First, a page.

This piece is part of a September series about coming back to Ann Arbor for the fall. Writers share their experiences with culture over the summer, what they missed about Ann Arbor and what has changed in the city upon their return. 

Each year I expect everything to have changed completely when I return to Ann Arbor for the fall. Yet each year, as I merge off of highway I-94 with suitcases and school supplies in tow, my expectations are never met. The city has the same street signs, flashing red lights and corner stores as it did in months prior. Every fall I return to things just as I left them. 

My house is the same as it was when I left. I come home to a porch full of people talking with one another, laughing at a joke I’ve been absent for during my summer travels. I feel a bit distant from the closeness of the housemates who have stayed together during the warmer days of the year. Yet, they still greet me with their familiar smiles. Soon enough, it feels as though I’ve never left. 

When I walk into work to pick up this week’s schedule, my manager shakes my hand hello just as she shook it goodbye in May. We’re still serving the same special drinks. Even the moody old woman who always files complaints is there asking for a refund on what she ordered. Perhaps the only thing that’s different is the new coat of paint on the walls. But even that is pretty much the same shade of red, just a bit darker. 

My friends are also the same as they were before. We laugh at the same inside jokes that we always have. We still like to hang out at the same spots and eat in the same restaurants as we usually do. My friends look just as they did when we left school, only maybe a bit more tan. When I greet them they are alive with stories about the past four months, eagerly waiting to tell me everything I’ve missed while we’ve been apart. I want to tell them every single detail of  my summer, too. When I try to relay my stories to them, I find myself growing frustrated. My words don’t seem to do my experiences justice. So much happened over the short period of time that we’ve been apart. The summer feels like a wonderful blur that has left me a different person than I was before.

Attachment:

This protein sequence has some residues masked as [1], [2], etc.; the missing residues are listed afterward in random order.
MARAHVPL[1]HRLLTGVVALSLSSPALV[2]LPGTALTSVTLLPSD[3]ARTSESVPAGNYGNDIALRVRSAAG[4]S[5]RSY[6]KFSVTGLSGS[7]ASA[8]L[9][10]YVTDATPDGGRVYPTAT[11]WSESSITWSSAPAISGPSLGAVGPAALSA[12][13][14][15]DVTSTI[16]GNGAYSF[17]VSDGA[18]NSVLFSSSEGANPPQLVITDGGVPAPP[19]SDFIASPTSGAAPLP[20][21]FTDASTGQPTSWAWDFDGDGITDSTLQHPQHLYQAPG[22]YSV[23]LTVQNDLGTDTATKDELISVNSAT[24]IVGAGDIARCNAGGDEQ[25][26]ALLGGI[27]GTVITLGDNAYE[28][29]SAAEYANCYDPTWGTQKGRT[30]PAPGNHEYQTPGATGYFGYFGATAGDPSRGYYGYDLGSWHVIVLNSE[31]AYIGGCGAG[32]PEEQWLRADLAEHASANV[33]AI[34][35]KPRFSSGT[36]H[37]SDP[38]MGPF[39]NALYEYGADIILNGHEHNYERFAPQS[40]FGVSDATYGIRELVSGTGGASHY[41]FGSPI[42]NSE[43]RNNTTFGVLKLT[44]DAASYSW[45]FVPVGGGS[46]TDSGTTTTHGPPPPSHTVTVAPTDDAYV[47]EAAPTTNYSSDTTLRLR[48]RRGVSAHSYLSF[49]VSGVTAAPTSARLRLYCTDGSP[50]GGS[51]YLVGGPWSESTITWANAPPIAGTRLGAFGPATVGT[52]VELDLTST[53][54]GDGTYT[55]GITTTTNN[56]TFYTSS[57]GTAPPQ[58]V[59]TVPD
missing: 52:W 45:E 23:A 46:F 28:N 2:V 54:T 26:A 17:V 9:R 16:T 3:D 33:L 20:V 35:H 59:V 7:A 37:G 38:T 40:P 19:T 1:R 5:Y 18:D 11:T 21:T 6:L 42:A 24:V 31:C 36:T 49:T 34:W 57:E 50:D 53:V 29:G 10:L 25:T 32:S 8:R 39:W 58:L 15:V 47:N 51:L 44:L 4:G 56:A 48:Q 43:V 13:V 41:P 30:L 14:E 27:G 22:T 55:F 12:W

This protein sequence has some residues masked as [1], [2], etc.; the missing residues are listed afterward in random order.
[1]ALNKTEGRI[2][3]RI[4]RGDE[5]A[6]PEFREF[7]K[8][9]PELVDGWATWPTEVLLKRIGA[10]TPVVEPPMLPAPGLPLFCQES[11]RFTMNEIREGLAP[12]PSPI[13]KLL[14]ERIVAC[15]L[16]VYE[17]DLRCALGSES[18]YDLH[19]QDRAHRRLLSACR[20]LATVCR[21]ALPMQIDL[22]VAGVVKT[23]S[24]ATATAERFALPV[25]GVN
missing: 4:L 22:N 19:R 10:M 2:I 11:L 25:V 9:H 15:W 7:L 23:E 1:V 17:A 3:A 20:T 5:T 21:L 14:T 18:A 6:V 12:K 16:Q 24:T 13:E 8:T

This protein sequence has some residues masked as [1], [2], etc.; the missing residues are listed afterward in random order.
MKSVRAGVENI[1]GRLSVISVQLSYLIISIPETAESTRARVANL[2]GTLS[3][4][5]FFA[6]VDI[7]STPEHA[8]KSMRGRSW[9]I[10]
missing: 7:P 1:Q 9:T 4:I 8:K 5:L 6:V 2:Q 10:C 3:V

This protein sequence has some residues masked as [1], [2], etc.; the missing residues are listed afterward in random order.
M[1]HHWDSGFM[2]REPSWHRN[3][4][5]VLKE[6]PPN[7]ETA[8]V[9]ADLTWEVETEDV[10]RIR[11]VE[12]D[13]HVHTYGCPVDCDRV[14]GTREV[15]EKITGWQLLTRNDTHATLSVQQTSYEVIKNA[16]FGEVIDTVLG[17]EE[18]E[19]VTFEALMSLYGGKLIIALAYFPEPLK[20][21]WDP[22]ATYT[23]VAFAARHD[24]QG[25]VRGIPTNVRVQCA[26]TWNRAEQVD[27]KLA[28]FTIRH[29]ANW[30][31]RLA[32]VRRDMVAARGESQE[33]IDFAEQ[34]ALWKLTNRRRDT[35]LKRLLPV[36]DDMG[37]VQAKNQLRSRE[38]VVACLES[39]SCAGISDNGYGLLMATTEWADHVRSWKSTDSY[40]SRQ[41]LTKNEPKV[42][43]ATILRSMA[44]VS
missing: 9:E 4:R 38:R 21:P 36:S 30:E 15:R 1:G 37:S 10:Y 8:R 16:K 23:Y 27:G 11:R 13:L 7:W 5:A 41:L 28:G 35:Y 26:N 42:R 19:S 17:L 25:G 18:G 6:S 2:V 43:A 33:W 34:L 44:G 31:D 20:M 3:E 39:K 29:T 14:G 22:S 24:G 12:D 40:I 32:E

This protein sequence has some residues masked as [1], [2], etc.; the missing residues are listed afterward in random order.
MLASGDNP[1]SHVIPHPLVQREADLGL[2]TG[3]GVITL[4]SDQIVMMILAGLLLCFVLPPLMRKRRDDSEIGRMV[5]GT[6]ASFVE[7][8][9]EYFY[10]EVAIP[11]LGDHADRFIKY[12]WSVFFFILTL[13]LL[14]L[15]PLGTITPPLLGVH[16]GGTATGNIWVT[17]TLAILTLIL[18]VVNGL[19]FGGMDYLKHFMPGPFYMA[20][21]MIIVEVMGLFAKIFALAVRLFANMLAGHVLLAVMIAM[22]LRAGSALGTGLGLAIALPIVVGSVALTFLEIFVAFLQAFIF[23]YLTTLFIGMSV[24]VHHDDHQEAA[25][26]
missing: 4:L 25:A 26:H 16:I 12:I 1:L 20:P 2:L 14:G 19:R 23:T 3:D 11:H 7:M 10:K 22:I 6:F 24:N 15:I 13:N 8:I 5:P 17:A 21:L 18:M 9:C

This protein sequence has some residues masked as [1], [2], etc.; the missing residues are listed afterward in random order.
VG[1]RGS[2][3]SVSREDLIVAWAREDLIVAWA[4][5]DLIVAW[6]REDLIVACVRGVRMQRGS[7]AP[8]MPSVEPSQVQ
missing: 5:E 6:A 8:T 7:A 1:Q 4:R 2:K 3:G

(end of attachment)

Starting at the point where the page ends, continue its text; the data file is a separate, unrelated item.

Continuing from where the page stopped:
As Welcome Week wears on, I can sense my mind drifting away from the dreamy allure of May, June, July and August. Soon enough, it’s caught in the swing of university life. I feel myself shifting to the person I was before I left for the summer. I begin to doubt that I’ve even changed at all. To my friends, I worry, I probably seem exactly the same.

I want to feel comforted by the routine familiarity of my surroundings upon returning to school. Yet, my stomach is unsettled. Perhaps it’s because I somehow expected Ann Arbor to have changed just as much as I did over the past four months. Maybe these feelings are simply a result of the natural progression of getting older. I’m an upperclassman now. This is what it feels like to be confident in the city I’ve lived in for the past two years. This is how it feels to no longer want to impress those older and with more college experience than me. I should be happy with how smooth everything is going. Yet, what should feel comfortable just feels downright unsettling. 

When I was a freshman, I had wanted so badly to feel comfortable in Ann Arbor. But now, I can’t help but strive for some sort of obstacle to overcome. I turn off my cell phone and walk a route I never have before just to see if I can get lost. I know the campus like the back of my hand, though, and I get to my destination in no time at all. Maybe I should be grateful for the confidence that comes with familiarity. But it is only human nature to desire what we can’t have. And right now, all I want is to be uncomfortable.

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